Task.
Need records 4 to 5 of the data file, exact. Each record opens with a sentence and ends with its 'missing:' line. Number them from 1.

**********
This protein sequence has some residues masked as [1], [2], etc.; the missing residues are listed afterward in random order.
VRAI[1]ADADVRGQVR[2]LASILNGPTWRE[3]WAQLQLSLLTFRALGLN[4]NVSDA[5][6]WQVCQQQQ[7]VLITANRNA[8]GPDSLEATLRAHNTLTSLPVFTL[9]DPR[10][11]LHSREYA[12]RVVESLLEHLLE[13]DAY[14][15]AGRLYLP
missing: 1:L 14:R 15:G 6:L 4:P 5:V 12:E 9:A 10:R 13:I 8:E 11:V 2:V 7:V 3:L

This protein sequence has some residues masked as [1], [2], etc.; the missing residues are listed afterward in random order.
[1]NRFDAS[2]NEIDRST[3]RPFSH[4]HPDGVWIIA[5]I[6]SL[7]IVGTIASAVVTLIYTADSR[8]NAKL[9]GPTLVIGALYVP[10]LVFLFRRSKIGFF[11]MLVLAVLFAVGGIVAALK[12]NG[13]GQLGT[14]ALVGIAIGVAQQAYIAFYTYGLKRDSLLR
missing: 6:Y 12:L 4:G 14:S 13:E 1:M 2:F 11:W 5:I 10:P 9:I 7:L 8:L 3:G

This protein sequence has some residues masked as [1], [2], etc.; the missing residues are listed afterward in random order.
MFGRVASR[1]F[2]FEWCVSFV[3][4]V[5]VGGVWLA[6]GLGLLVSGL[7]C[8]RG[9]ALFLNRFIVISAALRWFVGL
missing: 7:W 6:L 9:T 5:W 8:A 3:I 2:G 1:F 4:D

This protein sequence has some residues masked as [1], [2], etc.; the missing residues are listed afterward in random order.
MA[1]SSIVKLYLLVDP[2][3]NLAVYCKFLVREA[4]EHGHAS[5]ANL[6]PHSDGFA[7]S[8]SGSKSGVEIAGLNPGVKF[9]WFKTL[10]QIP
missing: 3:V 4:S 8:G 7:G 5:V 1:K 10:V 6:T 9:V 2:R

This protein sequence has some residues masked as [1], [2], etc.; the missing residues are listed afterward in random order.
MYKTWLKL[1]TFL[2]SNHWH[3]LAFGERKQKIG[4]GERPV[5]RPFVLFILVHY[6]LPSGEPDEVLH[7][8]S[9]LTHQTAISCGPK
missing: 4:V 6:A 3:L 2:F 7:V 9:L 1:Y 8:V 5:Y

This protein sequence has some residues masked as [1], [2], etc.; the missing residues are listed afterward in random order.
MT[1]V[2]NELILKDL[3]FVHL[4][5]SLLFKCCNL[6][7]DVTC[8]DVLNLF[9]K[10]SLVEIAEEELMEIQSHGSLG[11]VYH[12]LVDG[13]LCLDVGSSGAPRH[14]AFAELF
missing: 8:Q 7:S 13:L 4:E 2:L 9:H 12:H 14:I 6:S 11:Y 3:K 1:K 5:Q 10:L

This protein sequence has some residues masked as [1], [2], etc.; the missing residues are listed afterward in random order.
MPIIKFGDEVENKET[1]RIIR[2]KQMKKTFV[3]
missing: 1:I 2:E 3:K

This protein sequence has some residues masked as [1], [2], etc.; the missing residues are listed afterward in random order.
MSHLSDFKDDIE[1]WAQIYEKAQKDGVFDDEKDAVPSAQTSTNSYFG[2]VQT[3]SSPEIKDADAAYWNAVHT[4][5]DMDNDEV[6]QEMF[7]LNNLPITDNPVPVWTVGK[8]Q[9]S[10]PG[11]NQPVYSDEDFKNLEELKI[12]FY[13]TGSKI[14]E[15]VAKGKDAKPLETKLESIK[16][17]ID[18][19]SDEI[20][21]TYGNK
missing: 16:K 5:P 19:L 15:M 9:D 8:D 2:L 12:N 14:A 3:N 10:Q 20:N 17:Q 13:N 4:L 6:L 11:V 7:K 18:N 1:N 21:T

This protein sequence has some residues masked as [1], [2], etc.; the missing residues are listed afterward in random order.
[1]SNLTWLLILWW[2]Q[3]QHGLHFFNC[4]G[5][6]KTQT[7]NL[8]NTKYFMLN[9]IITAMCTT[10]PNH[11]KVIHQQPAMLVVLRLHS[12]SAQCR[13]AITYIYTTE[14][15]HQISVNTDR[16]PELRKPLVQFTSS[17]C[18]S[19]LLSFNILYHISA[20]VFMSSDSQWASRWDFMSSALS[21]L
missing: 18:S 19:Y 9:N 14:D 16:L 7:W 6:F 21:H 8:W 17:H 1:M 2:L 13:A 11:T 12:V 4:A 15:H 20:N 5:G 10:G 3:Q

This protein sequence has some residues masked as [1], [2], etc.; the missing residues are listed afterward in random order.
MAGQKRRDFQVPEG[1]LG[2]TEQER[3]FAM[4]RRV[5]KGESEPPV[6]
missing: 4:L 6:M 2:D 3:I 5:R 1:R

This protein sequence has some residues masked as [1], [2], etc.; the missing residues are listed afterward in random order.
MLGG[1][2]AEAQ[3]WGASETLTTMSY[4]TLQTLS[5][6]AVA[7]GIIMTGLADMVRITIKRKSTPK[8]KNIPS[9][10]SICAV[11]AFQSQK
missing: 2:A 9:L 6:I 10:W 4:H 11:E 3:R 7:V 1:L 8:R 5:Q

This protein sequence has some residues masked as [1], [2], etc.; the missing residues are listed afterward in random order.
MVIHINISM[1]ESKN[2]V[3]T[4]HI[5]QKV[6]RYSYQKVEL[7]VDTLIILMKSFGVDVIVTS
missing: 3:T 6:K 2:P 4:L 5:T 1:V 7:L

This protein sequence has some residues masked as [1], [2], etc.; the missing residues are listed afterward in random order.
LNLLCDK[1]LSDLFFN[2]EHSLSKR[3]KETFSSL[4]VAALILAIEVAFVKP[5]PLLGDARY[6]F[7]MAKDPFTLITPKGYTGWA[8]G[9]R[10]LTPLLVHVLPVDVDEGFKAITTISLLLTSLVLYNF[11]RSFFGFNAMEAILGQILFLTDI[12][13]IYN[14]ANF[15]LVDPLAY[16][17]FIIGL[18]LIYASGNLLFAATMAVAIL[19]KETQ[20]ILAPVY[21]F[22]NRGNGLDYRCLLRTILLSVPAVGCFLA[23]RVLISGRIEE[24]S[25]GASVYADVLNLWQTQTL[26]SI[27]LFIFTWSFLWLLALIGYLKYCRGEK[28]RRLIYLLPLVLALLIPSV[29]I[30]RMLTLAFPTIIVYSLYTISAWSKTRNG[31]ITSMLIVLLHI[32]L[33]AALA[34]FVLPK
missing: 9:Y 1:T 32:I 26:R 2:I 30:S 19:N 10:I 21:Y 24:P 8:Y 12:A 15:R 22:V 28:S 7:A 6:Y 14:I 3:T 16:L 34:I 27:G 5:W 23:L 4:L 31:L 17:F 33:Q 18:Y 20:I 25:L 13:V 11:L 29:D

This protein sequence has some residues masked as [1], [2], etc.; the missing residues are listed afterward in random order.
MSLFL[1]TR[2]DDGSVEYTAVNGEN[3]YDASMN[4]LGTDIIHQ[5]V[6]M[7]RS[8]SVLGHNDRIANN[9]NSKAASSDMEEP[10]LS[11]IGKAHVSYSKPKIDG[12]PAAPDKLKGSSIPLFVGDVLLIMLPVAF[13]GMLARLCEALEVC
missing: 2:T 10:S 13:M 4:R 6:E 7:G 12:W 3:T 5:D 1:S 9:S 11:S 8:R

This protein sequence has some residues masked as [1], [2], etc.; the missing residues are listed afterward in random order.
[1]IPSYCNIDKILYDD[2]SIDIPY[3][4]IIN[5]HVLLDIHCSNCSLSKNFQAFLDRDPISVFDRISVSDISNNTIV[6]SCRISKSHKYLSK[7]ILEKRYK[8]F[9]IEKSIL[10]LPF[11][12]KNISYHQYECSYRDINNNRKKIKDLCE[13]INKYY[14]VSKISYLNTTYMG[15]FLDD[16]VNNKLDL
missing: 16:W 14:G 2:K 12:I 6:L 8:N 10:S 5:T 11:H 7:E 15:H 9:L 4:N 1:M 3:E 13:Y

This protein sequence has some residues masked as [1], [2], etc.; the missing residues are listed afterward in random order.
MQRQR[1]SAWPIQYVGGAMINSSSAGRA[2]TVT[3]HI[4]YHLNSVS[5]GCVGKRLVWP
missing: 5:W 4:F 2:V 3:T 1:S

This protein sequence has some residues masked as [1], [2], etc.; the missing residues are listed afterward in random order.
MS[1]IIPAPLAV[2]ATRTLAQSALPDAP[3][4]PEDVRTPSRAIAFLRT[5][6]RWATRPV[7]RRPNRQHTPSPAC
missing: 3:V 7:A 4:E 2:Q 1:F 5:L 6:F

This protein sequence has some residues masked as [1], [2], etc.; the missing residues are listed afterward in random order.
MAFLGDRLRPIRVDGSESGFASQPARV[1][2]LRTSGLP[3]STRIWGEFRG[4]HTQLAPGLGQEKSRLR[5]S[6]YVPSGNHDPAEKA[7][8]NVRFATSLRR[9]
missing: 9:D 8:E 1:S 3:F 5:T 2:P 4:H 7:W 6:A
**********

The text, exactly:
This protein sequence has some residues masked as [1], [2], etc.; the missing residues are listed afterward in random order.
MA[1]SSIVKLYLLVDP[2][3]NLAVYCKFLVREA[4]EHGHAS[5]ANL[6]PHSDGFA[7]S[8]SGSKSGVEIAGLNPGVKF[9]WFKTL[10]QIP
missing: 3:V 4:S 8:G 7:G 5:V 1:K 10:V 6:T 9:V 2:R

This protein sequence has some residues masked as [1], [2], etc.; the missing residues are listed afterward in random order.
MYKTWLKL[1]TFL[2]SNHWH[3]LAFGERKQKIG[4]GERPV[5]RPFVLFILVHY[6]LPSGEPDEVLH[7][8]S[9]LTHQTAISCGPK
missing: 4:V 6:A 3:L 2:F 7:V 9:L 1:Y 8:V 5:Y